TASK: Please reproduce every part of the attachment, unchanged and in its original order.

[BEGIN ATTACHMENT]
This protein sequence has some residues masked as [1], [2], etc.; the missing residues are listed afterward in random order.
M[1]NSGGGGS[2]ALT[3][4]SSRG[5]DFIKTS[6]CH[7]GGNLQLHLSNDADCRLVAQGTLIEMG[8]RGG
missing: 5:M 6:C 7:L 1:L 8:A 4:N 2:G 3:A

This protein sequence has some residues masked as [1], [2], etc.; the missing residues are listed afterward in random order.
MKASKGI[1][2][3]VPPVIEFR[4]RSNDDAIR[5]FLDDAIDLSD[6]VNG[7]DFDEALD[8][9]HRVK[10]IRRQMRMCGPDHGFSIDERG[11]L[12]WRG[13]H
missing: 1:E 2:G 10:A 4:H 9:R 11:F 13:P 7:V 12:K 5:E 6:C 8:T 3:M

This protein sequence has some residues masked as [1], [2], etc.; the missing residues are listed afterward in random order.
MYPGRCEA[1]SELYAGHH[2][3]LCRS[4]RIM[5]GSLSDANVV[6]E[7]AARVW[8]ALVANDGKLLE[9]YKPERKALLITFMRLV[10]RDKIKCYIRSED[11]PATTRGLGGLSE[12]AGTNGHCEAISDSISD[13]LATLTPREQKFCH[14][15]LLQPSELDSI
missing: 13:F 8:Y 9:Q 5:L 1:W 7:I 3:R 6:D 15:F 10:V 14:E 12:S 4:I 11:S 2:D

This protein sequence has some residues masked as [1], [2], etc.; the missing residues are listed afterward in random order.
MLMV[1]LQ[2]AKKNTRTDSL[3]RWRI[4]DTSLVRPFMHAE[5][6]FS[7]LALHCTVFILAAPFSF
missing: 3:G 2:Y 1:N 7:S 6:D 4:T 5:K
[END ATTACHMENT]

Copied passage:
This protein sequence has some residues masked as [1], [2], etc.; the missing residues are listed afterward in random order.
M[1]NSGGGGS[2]ALT[3][4]SSRG[5]DFIKTS[6]CH[7]GGNLQLHLSNDADCRLVAQGTLIEMG[8]RGG
missing: 5:M 6:C 7:L 1:L 8:A 4:N 2:G 3:A

This protein sequence has some residues masked as [1], [2], etc.; the missing residues are listed afterward in random order.
MKASKGI[1][2][3]VPPVIEFR[4]RSNDDAIR[5]FLDDAIDLSD[6]VNG[7]DFDEALD[8][9]HRVK[10]IRRQMRMCGPDHGFSIDERG[11]L[12]WRG[13]H
missing: 1:E 2:G 10:A 4:H 9:R 11:F 13:P 7:V 12:K 5:E 6:C 8:T 3:M

This protein sequence has some residues masked as [1], [2], etc.; the missing residues are listed afterward in random order.
MYPGRCEA[1]SELYAGHH[2][3]LCRS[4]RIM[5]GSLSDANVV[6]E[7]AARVW[8]ALVANDGKLLE[9]YKPERKALLITFMRLV[10]RDKIKCYIRSED[11]PATTRGLGGLSE[12]AGTNGHCEAISDSISD[13]LATLTPREQKFCH[14][15]LLQPSELDSI
missing: 13:F 8:Y 9:Q 5:L 1:W 7:I 3:R 6:D 15:F 10:V 14:E 12:S 4:I 11:S 2:D

This protein sequence has some residues masked as [1], [2], etc.; the missing residues are listed afterward in random order.
MLMV[1]LQ[2]AKKNTRTDSL[3]RWRI[4]DTSLVRPFMHAE[5][6]FS[7]LALHCTVFILAAPFSF
missing: 3:G 2:Y 1:N 7:S 6:D 4:T 5:K